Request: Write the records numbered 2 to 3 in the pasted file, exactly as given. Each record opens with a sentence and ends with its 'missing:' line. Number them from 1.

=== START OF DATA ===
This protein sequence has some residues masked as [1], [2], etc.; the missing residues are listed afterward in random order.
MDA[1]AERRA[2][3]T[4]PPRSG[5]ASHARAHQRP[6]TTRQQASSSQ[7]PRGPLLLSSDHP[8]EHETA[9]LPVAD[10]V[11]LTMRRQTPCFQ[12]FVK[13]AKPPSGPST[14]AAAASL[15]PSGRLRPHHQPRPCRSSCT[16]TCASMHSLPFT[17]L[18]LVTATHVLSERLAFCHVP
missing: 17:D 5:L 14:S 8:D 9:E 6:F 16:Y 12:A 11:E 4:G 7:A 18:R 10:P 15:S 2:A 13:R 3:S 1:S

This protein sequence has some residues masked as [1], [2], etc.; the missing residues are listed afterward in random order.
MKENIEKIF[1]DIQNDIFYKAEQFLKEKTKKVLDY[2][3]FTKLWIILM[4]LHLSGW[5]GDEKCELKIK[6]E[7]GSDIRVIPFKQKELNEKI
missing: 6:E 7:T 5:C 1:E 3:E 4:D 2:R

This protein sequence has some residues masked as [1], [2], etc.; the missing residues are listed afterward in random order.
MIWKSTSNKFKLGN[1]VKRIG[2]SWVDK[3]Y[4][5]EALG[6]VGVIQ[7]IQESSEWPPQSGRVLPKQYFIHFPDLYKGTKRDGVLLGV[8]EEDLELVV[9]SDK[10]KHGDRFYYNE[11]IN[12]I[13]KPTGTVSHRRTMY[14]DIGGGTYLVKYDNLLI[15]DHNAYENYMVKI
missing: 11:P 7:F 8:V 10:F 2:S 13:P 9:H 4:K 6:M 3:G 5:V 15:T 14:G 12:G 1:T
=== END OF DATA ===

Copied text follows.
This protein sequence has some residues masked as [1], [2], etc.; the missing residues are listed afterward in random order.
MKENIEKIF[1]DIQNDIFYKAEQFLKEKTKKVLDY[2][3]FTKLWIILM[4]LHLSGW[5]GDEKCELKIK[6]E[7]GSDIRVIPFKQKELNEKI
missing: 6:E 7:T 5:C 1:E 3:E 4:D 2:R

This protein sequence has some residues masked as [1], [2], etc.; the missing residues are listed afterward in random order.
MIWKSTSNKFKLGN[1]VKRIG[2]SWVDK[3]Y[4][5]EALG[6]VGVIQ[7]IQESSEWPPQSGRVLPKQYFIHFPDLYKGTKRDGVLLGV[8]EEDLELVV[9]SDK[10]KHGDRFYYNE[11]IN[12]I[13]KPTGTVSHRRTMY[14]DIGGGTYLVKYDNLLI[15]DHNAYENYMVKI
missing: 11:P 7:F 8:V 10:F 2:S 13:P 9:H 4:K 6:M 3:G 5:V 15:T 14:G 12:G 1:T